Jesus then came out, wearing the crown of thorns and the purple robe. Pilate said to them, "Behold, the Man!" .
The First Station - where Jesus was sentenced to death by Pontius Pilate. This event is believed to be held at the site of Madrasa al-Omariya, which is located about 300m west of the Lion's Gate. It is only one part of what tradition considered to be the Praetorium of Pilate. The other part took up the northern side of the street.
The Chapel of Judgment/Condemnation, on the left, marks the site where Jesus was sentenced to death.
Unfortunately the Madrasa can be entered only with the permission of the caretaker at specific times. That’s why we didn’t go there and saw the place from the distance.
“Very early in the morning, the chief priests, with the elders, the teachers of the law and the whole Sanhedrin, reached a decision. They bound Jesus, led him away and handed him over to Pilate.
"Are you the king of the Jews?" asked Pilate.
"Yes, it is as you say," Jesus replied.
The chief priests accused him of many things.
So again Pilate asked him, "Aren't you going to answer? See how many things they are accusing you of." But Jesus still made no reply, and Pilate was amazed.
Now it was the custom at the Feast to release a prisoner whom the people requested.
A man called Barabbas was in prison with the insurrectionists who had committed murder in the uprising.
The crowd came up and asked Pilate to do for them what he usually did.
"Do you want me to release to you the king of the Jews?" asked Pilate, knowing it was out of envy that the chief priests had handed Jesus over to him.
But the chief priests stirred up the crowd to have Pilate release Barabbas instead.
"What shall I do, then, with the one you call the king of the Jews?" Pilate asked them.
"Crucify him!" they shouted.
"Why? What crime has he committed?" asked Pilate.
But they shouted all the louder, "Crucify him!"
Wanting to satisfy the crowd, Pilate released Barabbas to them. He had Jesus flogged, and handed him over to be crucified.”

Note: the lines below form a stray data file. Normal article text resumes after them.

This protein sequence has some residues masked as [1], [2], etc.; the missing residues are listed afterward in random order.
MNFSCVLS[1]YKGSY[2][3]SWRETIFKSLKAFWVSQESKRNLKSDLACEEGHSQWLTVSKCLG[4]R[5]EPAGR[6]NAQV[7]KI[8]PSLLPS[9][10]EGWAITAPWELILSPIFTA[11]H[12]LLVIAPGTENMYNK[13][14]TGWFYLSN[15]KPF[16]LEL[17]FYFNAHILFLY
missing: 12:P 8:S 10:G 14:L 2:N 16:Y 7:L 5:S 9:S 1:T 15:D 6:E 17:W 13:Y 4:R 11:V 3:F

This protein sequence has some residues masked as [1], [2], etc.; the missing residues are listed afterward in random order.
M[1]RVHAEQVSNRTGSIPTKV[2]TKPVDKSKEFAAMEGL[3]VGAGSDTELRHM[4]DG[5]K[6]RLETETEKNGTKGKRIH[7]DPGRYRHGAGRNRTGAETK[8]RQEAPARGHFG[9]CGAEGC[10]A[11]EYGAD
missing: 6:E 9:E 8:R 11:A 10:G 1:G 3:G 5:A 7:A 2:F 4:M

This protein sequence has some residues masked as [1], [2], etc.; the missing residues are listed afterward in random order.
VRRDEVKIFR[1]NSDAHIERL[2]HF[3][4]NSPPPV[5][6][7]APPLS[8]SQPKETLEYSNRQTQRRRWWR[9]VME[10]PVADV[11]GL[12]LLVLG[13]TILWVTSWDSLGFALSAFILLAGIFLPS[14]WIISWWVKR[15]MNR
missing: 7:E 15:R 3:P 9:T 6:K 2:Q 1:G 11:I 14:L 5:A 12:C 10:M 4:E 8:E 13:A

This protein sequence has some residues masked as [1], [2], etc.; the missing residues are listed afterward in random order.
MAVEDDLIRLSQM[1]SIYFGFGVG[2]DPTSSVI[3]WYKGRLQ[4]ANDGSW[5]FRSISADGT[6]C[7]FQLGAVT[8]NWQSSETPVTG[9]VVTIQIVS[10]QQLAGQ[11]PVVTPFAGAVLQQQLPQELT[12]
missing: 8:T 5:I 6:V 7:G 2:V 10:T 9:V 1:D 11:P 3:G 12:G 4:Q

The Ninth Station - where Jesus fall for the third time.
The spot of Jesus' third fall as he neared Calvary was originally located in the courtyard of the Holy Sepulchre and it was marked by a stone with a cross engraved on it. The interruption of the Way of the Cross in the 16th century seems to have erased the memory of the original site. Later on, the current site was designated as the Ninth Station, in the immediate vicinity of the Church of Saint Anthony.
The Eighth Station - where Jesus met the Women of Jerusalem.
A carved Cross marks the spot of the Eight Station across the market street and up the steps of Aqabat al-Khanqah, opposite the Souvenir Bazaar. A stone embedded in the wall of the Greek, Monastery of Saint Haralambos has a Latin Cross and the Greek words "Jesus-Christ conquers."
The site of the Eighth Station has been recorded at this spot since the middle of the 19th century when the Franciscans moved the commemoration site to beyond the "Judgement Gate."
The Seventh Station - where Jesus fall for the second time.
The Franciscans took possession of this chapel at the Via Dolorosa's junction with Souq Khan al-Zeit in 1875 and they built over it two superimposed chapels. Within the chapel are the remains of a large column of red stone coming from the remains of the Tetrapylon of Aelia Capitolina.
The Sixth Station - where Veronica wiped the face of Jesus.
According to a tradition dating from the 14th century, Veronica wiped Christ's face with a silk veil on which His features remained imprinted. The holy relic of this meeting, Veronica's veil, has been kept since the eight century in Saint Peter's Basilica (Rome).
Station 6 is commemorated by the Church of the Holy Face, served by the “Little Sisters,” a Greek Catholic rite.
The Fifth Station - where Simon the Cyrenian helped carry the Cross.
Simon of Cyrene was forced by Roman soldiers to help Jesus carry this cross. All the Synoptic Gospels mention this event. There is a small Franciscan chapel at the corner where Tyropeon Valley turns toward the Market Road (on the right, in the east-west direction).
This chapel marks the devotion of the Cyrenian helping Jesus to carry the Cross.